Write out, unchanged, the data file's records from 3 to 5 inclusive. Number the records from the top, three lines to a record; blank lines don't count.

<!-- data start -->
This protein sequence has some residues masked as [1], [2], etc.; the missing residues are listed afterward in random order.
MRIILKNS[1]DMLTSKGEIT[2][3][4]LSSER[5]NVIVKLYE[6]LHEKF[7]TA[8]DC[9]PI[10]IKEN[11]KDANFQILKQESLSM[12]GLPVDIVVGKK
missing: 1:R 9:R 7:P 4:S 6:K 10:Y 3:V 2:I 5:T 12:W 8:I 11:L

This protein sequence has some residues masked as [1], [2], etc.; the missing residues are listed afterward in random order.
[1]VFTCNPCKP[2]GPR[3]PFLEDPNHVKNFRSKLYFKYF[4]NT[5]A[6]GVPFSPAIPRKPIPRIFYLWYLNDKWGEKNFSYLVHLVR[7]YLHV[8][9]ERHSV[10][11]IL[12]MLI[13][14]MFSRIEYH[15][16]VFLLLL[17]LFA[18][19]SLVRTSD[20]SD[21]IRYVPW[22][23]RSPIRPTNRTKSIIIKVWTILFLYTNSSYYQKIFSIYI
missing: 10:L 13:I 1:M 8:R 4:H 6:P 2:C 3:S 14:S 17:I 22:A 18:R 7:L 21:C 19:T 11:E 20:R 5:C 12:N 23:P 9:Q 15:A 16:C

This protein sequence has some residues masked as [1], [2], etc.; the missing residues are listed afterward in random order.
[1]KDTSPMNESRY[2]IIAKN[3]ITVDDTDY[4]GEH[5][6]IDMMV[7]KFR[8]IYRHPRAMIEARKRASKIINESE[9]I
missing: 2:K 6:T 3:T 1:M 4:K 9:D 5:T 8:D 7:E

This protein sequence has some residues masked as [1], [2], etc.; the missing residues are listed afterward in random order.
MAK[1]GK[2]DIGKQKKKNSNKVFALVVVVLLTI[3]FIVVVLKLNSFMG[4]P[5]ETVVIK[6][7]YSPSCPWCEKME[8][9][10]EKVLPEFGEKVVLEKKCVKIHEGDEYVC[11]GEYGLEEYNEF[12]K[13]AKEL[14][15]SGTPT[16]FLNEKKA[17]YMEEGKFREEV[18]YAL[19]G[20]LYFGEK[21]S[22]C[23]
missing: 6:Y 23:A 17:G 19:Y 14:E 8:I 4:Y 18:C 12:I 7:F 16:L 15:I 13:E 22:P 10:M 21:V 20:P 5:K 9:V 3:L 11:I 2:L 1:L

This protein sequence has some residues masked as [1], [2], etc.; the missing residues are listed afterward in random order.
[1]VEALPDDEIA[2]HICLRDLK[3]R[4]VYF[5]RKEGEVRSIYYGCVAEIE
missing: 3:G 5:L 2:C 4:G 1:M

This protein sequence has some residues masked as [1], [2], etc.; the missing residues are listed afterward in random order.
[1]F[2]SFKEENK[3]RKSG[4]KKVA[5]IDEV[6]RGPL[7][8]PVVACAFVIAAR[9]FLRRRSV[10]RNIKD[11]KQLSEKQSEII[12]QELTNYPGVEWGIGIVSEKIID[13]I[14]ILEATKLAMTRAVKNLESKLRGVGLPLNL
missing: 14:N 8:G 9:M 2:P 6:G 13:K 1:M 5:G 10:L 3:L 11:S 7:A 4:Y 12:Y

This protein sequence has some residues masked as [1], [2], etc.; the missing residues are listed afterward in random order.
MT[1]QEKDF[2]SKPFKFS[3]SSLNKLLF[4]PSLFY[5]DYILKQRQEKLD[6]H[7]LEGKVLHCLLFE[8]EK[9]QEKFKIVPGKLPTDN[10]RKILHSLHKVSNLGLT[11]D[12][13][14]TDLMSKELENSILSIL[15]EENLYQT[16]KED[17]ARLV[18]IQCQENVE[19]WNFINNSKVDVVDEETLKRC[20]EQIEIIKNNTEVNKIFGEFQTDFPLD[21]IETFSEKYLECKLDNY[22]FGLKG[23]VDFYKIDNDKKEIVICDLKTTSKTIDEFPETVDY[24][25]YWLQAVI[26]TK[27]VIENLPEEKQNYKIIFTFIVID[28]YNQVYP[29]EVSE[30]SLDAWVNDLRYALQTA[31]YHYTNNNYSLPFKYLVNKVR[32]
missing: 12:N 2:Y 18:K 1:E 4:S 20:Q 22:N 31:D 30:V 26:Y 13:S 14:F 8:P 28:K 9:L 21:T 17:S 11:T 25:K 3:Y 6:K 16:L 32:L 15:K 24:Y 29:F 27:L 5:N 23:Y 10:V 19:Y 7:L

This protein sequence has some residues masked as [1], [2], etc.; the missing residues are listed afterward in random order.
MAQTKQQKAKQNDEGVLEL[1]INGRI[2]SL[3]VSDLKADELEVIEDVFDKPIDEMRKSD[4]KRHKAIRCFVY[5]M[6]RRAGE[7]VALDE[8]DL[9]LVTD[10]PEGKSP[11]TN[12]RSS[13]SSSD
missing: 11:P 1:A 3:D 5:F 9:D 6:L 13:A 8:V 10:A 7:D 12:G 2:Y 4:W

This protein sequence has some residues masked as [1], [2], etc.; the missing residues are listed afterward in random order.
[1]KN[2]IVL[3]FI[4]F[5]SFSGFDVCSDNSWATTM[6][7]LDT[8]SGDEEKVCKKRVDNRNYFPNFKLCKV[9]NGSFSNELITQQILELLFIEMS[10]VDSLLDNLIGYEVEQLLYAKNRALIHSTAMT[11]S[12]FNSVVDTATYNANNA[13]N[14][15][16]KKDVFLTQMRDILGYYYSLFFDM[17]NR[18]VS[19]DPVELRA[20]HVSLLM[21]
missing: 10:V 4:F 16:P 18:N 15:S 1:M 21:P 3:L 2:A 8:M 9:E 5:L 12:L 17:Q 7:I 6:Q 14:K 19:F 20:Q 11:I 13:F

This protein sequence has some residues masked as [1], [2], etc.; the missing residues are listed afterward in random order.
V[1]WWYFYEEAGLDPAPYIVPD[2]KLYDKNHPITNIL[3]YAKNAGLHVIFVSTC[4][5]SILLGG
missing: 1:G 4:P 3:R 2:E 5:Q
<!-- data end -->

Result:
This protein sequence has some residues masked as [1], [2], etc.; the missing residues are listed afterward in random order.
[1]KDTSPMNESRY[2]IIAKN[3]ITVDDTDY[4]GEH[5][6]IDMMV[7]KFR[8]IYRHPRAMIEARKRASKIINESE[9]I
missing: 2:K 6:T 3:T 1:M 4:K 9:D 5:T 8:D 7:E

This protein sequence has some residues masked as [1], [2], etc.; the missing residues are listed afterward in random order.
MAK[1]GK[2]DIGKQKKKNSNKVFALVVVVLLTI[3]FIVVVLKLNSFMG[4]P[5]ETVVIK[6][7]YSPSCPWCEKME[8][9][10]EKVLPEFGEKVVLEKKCVKIHEGDEYVC[11]GEYGLEEYNEF[12]K[13]AKEL[14][15]SGTPT[16]FLNEKKA[17]YMEEGKFREEV[18]YAL[19]G[20]LYFGEK[21]S[22]C[23]
missing: 6:Y 23:A 17:G 19:Y 14:E 8:I 4:Y 18:C 12:I 7:F 16:L 15:I 13:E 22:P 10:M 21:V 20:P 5:K 9:V 3:L 11:I 2:L 1:L

This protein sequence has some residues masked as [1], [2], etc.; the missing residues are listed afterward in random order.
[1]VEALPDDEIA[2]HICLRDLK[3]R[4]VYF[5]RKEGEVRSIYYGCVAEIE
missing: 3:G 5:L 2:C 4:G 1:M